I admit – I am not a technical person. In fact, you could almost call me a “luddite,” which is a really fancy way of saying I’m a techno-phobe. I didn’t get a smartphone until last year, and to be honest, this whole “Internet of Things” (IoT) really unsettles me.
With that said, I do enjoy using various tools out there to see what others are thinking or to find a solution to my problem.
Around 3 weeks ago, I received a call at 11 o’clock at night from a gentleman in another state. Being that it was late in the evening, I let the call go to my voicemail. Much to my surprise, the caller left a message explaining how my landline phone was calling him late at night and that it needed to stop.
I immediately called this person back to explain that I wasn’t calling them intentionally and that I would get in touch with the phone company to get to the bottom of it.
My first thought was “grrreat, another to-do item for tomorrow.” I’ll have to call Vonage, try and navigate some automated system, and in all likelihood, sit on hold for at least 10 minutes.
When I sat down at my desk the next morning, I visited the Vonage site to see how to get in touch with them. While looking around though, I spotted a link to the company’s Twitter page explaining how customers could go there for tech support.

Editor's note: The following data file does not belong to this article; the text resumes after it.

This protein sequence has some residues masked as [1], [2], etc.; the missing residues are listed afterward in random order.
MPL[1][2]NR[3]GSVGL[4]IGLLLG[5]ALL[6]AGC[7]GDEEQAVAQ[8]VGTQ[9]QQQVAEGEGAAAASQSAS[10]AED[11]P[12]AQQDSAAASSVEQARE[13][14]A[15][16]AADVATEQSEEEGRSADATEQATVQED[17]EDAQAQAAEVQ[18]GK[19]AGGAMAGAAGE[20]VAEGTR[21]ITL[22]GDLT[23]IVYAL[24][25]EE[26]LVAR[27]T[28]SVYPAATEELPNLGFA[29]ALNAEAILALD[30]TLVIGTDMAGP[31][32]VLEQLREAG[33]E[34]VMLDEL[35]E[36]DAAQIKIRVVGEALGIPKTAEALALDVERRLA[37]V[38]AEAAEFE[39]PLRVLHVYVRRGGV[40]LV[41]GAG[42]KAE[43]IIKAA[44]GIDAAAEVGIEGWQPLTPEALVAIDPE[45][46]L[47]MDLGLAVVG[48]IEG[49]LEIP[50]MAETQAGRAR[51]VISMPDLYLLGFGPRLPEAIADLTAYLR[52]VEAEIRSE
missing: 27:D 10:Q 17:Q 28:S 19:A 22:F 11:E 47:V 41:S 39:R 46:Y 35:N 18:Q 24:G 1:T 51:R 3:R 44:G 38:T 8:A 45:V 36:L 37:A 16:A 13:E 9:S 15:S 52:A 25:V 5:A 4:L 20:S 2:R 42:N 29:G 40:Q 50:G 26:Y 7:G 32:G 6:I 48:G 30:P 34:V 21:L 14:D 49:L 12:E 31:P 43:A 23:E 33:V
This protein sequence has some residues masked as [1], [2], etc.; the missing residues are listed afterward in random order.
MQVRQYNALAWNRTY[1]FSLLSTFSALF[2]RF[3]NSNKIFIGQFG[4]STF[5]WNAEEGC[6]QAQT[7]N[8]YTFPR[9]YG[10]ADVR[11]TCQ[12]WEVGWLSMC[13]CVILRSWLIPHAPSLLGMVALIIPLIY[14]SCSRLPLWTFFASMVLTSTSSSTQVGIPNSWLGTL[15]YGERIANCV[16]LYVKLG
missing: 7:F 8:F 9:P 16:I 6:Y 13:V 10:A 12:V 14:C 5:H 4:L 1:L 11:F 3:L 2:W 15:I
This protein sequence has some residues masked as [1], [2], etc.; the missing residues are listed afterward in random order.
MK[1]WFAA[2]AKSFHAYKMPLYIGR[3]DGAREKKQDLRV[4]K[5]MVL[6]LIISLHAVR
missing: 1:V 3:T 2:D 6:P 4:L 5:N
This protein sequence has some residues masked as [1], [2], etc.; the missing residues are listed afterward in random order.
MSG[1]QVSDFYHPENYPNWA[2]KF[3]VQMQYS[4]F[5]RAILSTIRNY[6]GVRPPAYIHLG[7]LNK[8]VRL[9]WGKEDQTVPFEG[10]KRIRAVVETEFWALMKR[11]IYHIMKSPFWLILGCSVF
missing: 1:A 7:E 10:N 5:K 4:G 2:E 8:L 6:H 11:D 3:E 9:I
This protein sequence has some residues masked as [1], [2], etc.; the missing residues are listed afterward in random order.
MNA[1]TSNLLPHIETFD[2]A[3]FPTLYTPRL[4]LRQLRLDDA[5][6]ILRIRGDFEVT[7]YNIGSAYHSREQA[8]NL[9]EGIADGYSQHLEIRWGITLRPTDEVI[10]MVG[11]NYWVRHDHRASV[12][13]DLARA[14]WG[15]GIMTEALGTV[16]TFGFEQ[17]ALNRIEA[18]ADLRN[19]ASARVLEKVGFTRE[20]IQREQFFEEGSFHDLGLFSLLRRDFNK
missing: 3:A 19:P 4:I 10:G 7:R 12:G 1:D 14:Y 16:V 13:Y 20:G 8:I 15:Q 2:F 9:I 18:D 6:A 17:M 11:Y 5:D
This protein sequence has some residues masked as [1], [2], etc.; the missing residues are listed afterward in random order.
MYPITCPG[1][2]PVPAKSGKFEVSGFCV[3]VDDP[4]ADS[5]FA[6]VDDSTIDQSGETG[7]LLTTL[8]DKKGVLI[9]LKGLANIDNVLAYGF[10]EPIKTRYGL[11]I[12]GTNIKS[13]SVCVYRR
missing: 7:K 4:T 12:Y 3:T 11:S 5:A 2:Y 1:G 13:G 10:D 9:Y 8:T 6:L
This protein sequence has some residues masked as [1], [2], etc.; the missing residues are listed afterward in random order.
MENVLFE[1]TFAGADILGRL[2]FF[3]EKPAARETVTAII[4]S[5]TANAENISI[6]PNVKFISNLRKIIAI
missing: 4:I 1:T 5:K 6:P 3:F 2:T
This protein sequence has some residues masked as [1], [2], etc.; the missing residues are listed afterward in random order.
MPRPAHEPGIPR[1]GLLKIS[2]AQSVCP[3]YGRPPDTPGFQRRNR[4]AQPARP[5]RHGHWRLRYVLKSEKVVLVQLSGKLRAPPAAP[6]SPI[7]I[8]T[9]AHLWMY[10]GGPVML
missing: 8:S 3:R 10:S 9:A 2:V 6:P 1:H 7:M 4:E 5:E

I sent a tweet to @Vonage_Voice explaining how my number was calling this person without my knowledge. I would have included a hashtag #needsleep but didn’t have room.
Within a few minutes, the representative asked me to follow Vonage and send them a direct message (private) with the phone numbers in question. I did as he asked and within 20-30 minutes, Vonage replied with an explanation of the problem.
In any event, the representative told me to contact the Federal Communications Commission (FCC) to report the issue. Although I haven’t done that, I also haven’t heard back from the poor guy whose phone was ringing off the hook, so I assume he’s not getting the calls anymore.
No, I wanted to tell this story so others could see a real live example of how Twitter can be useful for helping customers with technical issues. Using the tool was nice since I was able to post a quick tweet, work on other things, and then come back. Not having to take 10-15 minutes to navigate some automated system then sit on hold was a big relief.
It will be interesting to see how this interactive technical support will develop. In the meantime, if you’re having some sort of technical issue, check and see if the company is active on Twitter and takes requests.
If you decide to jump on your Twitter to try and resolve a technical issue or complaint, this piece from PC World provides a few tips.